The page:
5 Ways To Be Healthy As A Creative Professional
The arts industries are often rife with stories of decadence, debauchery, and all too often, unfortunate outcomes. The old mantra “Sex, Drugs, and Rock n’ Roll…” rings all too true. It kind of comes with the territory, and really any industry is going to experience crossovers. Music and video are often synced art appears in TV shows and on posters for concerts, fashion utilizes all of these elements, and so on. It’s all connected. And the reality is that in these industries, more so than say, being a grocery store regional manager, there are illicit substances, alcohol, late nights, parties, after-parties, and all of the things you can imagine. In many ways, it’s the nature of the industry and it’s apparent within all levels of the business. Provided in this list are some pieces of wisdom that I have collected over the years that have helped me maintain a personal standard of excellence, but most importantly, sustainable longevity and abundance.
1. Self Check-In : Evaluate Your Sustainability
The Aging process Goes Forward, Not Backwards. Every day you live, your body is heading towards it’s inevitable vintage status. It’s just the way life goes, and it’s not to be feared or dreaded, but most certainly is to be considered when making choices. It’s crucial to look at yourself today, and ask yourself, “How long *could* I maintain my current way of life?”... It’s an honest question deserving an honest answer. If you are working a day job, gigging late nights every weekend, maintaining personal relationships, finding time to take a shower, let alone feeding any substance or fast food diets, then chances are you are going to burn out before you have a chance to taste quarter century success. So wants and needs require evaluation, then choices need to be made. The real question is this: How long term and to what depth do you want your success to be?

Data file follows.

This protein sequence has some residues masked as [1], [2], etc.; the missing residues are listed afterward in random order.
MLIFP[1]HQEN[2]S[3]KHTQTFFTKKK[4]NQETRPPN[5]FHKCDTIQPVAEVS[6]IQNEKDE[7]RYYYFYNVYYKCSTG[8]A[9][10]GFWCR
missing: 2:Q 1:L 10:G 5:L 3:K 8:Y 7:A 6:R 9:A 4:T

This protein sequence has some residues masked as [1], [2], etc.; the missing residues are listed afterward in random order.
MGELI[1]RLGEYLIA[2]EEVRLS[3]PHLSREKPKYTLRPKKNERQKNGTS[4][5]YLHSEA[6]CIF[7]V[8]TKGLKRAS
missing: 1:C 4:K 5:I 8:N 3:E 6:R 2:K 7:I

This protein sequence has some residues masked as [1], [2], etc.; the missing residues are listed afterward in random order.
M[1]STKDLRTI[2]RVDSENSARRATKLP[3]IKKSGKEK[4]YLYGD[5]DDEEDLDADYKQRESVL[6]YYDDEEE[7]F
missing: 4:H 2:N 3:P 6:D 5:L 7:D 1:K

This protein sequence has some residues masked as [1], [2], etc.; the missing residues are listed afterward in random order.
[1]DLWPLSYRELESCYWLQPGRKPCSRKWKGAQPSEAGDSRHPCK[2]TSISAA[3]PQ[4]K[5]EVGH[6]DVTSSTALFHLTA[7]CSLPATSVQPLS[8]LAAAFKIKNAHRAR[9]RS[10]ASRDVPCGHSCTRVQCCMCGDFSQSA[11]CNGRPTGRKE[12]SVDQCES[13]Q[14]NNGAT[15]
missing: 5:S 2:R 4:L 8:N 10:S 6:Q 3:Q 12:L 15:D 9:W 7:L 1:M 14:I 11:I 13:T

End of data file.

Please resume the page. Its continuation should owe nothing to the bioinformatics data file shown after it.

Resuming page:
2. Show Me The Money!! : Get paid For Working
All too often businesses, venues, and organizations want art, entertainment, or music as elements of their offerings, and it is radically inappropriate for such entities to offer poverty level pay or the infamous “exposure” offer instead of money or other equal value forms of payment. Granted, some exposure gigs are in fact worth it, or as I like call them when I do accept such offers, “For The love” gigs, meaning that it’s not a detriment to me to become involved. But long gone are the days of what I call “chicken finger gigs”, where an accumulative ten hours of hard work, preparation, or effort are exerted for a free bar meal and maybe if lucky, a coveted drink ticket. Ask for money if you work, and then decide how you to spend it and on what. Chicken finger gigs are bad for your body first off, but also, you can’t buy your new recording interface, or paint brushes, or any and all other tools for your craft with such forms of compensation. If you are a professional, then be paid like one. Just make sure there is a reasonable exchange at the very least. No chicken fingers. You should eat better food if you are going to be up late working hard anyway, or pay the price the next morning.
3. Time Management : Bust Out The Schedule!